Putting the 'B' in 'BCC'

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June 16, 2003 // UPDATED 10:51 am - April 30, 2007
By: Elana Centor
Elana Centor

When e-mail is not for your eyes only

\"As far as I\'m concerned it\'s just a form of executive tattletaling,\" spewed a very unhappy Angela. A colleague had recently sent an e-mail accusing her of not helping with a project. There was no truth behind it, but the colleague sent blind copies (BCCs) of the defamatory e-mail to Angela\'s boss, her boss\'s boss and the boss of Angela\'s boss\'s boss.

Angela said such BCCing is common in her office.

\"It\'s the ultimate CYA [cover your a**], and when you BCC in our office, you cover it wide,\" Angela said.

How common is it for people to send evil blind copies to the powers that be? Hard to tell, but Joan\'s office must have had a problem with BCCing because that e-mail function has been disabled throughout her office.

\"Of course,\" Joan said, \"If I really wanted to send the e-mail to other people I could simply forward it to them. Turning off the BCC function really wouldn\'t be a deterrent to spreading or sharing malicious e-mails.\"

BCC stands for Blind Carbon Copy. The invention of carbon paper - black or blue stuff we used to put between sheets of paper to make copies - is credited to both an Englishman and an Italian. Working separately, each created their version of carbon paper in the early 1800s. Both invented the carbon paper for machines to help people who were blind or partially sighted write (as opposed to the prevailing quill and ink method).

Today the BCC is the Jekyll and Hyde of electronic mail. Used correctly, it can actually protect people. Used incorrectly, it can destroy. \"Let\'s say you are one of 70 people that I\'m inviting to a party. By sending the invitation as a BCC to everyone, I protect your e-mail address from 69 other people,\" said Ducky Sherwood, e-mail expert. \"That\'s using BCC for a good purpose.\"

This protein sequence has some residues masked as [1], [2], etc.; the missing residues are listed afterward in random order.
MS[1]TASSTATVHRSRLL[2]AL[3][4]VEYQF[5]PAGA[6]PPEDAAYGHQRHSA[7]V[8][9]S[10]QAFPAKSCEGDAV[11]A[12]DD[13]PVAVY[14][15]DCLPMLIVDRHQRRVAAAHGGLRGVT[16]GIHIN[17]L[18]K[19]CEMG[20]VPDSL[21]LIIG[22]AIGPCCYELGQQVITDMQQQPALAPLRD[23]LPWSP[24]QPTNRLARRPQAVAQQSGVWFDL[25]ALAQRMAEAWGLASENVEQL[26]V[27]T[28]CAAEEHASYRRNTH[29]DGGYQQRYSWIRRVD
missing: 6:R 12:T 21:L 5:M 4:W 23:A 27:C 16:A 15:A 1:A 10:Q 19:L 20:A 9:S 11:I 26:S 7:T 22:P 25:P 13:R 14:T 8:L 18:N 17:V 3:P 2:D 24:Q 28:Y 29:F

Using my trusty electronic survey tool, SurveyMonkey, I asked people in my Outlook address book to weigh in on the BCC issue. Clearly, Angela is in the minority. Almost 90 percent of people indicated that they like having the BCC function, mainly for mundane tasks.

One respondent liked to use it to keep certain individuals up-to-date on a situation without requiring a separate conversation or a forwarded copy of the message.

Another used the BCC function to send copies to himself. \"I also use the BCC when I am concerned about a position that I have taken and want my supervisor to be aware of what I have said; however, the person receiving the message does not know my supervisor.\"

None of these arguments impress Angela. She\'s still trying to clean up the damage from the BCC\'d e-mail. \"It doesn\'t matter what you say, once it gets into print, it has an air of truth about it.\"

As far as she\'s concerned, the disadvantages of the BCC outweigh any advantages.\" BCC is a great tool for gutless whiners who lack the capacity for eye-contact, direct confrontation or human involvement. If the \'e\' in e-mail is for \'evil,\' the \'b\' in \'BCC\' is for \'ball-less.\'\"

However, as in most situations of this nature, the real problem isn\'t that a co-worker sabotaged her, it\'s that the managers allowed it to happen. Management should make sure coworkers don\'t use such tools for nefarious purposes.

Being upset with the BCC function is kind of like killing the messenger.

If you have a good workplace dilemma or just a good story to tell, please contact Elana Centor at ecentor@mn.rr.com. You can remain confidential, as can your company.